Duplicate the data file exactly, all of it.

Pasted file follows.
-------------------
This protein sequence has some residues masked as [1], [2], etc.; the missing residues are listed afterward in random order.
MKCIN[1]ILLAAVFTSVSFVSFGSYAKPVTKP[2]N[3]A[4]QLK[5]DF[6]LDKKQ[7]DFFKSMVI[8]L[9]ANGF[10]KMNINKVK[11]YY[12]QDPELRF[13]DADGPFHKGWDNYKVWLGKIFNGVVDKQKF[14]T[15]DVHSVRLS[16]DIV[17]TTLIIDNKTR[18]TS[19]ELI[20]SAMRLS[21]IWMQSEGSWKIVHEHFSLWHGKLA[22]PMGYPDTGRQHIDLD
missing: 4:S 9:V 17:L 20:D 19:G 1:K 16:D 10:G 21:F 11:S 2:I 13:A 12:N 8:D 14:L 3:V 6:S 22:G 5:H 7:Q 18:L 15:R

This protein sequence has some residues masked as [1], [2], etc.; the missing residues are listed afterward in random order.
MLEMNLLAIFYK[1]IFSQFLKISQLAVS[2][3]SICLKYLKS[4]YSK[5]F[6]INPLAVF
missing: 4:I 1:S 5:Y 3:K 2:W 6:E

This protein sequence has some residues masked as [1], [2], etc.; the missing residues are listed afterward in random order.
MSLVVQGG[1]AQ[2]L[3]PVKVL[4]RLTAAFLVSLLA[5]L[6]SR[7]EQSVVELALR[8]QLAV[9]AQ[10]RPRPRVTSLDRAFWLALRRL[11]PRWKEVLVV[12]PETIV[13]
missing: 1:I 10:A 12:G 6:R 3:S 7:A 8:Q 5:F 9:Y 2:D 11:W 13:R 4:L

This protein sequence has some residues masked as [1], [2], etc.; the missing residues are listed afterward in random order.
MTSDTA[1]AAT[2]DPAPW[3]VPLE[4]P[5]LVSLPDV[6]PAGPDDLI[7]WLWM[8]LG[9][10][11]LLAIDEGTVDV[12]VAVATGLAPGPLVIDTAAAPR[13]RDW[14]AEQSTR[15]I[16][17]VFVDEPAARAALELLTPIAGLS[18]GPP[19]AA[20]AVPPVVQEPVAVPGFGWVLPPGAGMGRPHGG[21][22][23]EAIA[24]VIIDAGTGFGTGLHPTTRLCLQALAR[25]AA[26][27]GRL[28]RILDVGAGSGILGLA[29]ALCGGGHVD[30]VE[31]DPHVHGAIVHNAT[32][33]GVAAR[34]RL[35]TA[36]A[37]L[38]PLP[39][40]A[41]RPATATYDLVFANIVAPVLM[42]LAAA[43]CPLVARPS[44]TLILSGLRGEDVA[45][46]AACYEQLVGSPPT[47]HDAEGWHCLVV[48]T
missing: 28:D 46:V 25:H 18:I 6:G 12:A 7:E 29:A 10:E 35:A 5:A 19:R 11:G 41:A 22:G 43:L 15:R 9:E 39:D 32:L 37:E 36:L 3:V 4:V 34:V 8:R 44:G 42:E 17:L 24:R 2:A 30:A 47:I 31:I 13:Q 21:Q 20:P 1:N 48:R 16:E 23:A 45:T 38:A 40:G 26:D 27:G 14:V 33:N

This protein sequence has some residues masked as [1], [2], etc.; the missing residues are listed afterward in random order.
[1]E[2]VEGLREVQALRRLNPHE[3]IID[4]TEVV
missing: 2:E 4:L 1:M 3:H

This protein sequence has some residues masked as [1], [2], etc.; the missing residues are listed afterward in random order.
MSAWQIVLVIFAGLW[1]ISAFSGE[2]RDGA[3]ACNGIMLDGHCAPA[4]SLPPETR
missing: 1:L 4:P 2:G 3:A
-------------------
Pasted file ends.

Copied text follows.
This protein sequence has some residues masked as [1], [2], etc.; the missing residues are listed afterward in random order.
MKCIN[1]ILLAAVFTSVSFVSFGSYAKPVTKP[2]N[3]A[4]QLK[5]DF[6]LDKKQ[7]DFFKSMVI[8]L[9]ANGF[10]KMNINKVK[11]YY[12]QDPELRF[13]DADGPFHKGWDNYKVWLGKIFNGVVDKQKF[14]T[15]DVHSVRLS[16]DIV[17]TTLIIDNKTR[18]TS[19]ELI[20]SAMRLS[21]IWMQSEGSWKIVHEHFSLWHGKLA[22]PMGYPDTGRQHIDLD
missing: 4:S 9:V 17:L 20:D 19:G 1:K 16:D 10:G 21:F 11:S 2:I 13:A 12:N 8:D 14:L 3:V 6:S 22:G 5:H 7:Q 18:L 15:R

This protein sequence has some residues masked as [1], [2], etc.; the missing residues are listed afterward in random order.
MLEMNLLAIFYK[1]IFSQFLKISQLAVS[2][3]SICLKYLKS[4]YSK[5]F[6]INPLAVF
missing: 4:I 1:S 5:Y 3:K 2:W 6:E

This protein sequence has some residues masked as [1], [2], etc.; the missing residues are listed afterward in random order.
MSLVVQGG[1]AQ[2]L[3]PVKVL[4]RLTAAFLVSLLA[5]L[6]SR[7]EQSVVELALR[8]QLAV[9]AQ[10]RPRPRVTSLDRAFWLALRRL[11]PRWKEVLVV[12]PETIV[13]
missing: 1:I 10:A 12:G 6:R 3:S 7:A 8:Q 5:F 9:Y 2:D 11:W 13:R 4:L

This protein sequence has some residues masked as [1], [2], etc.; the missing residues are listed afterward in random order.
MTSDTA[1]AAT[2]DPAPW[3]VPLE[4]P[5]LVSLPDV[6]PAGPDDLI[7]WLWM[8]LG[9][10][11]LLAIDEGTVDV[12]VAVATGLAPGPLVIDTAAAPR[13]RDW[14]AEQSTR[15]I[16][17]VFVDEPAARAALELLTPIAGLS[18]GPP[19]AA[20]AVPPVVQEPVAVPGFGWVLPPGAGMGRPHGG[21][22][23]EAIA[24]VIIDAGTGFGTGLHPTTRLCLQALAR[25]AA[26][27]GRL[28]RILDVGAGSGILGLA[29]ALCGGGHVD[30]VE[31]DPHVHGAIVHNAT[32][33]GVAAR[34]RL[35]TA[36]A[37]L[38]PLP[39][40]A[41]RPATATYDLVFANIVAPVLM[42]LAAA[43]CPLVARPS[44]TLILSGLRGEDVA[45][46]AACYEQLVGSPPT[47]HDAEGWHCLVV[48]T
missing: 28:D 46:V 25:H 18:I 6:G 12:A 7:E 29:A 10:E 35:A 5:A 19:R 11:G 41:A 22:G 43:L 15:R 9:E 39:D 32:L 37:E 36:L 3:V 4:V 34:V 8:R 44:G 42:E 17:L 24:R 2:A 30:A 47:I 31:I 13:Q 21:Q 20:P 1:N 48:R 16:E 23:A 45:T 38:A 40:G 26:D 27:G 14:V 33:N

This protein sequence has some residues masked as [1], [2], etc.; the missing residues are listed afterward in random order.
[1]E[2]VEGLREVQALRRLNPHE[3]IID[4]TEVV
missing: 2:E 4:L 1:M 3:H

This protein sequence has some residues masked as [1], [2], etc.; the missing residues are listed afterward in random order.
MSAWQIVLVIFAGLW[1]ISAFSGE[2]RDGA[3]ACNGIMLDGHCAPA[4]SLPPETR
missing: 1:L 4:P 2:G 3:A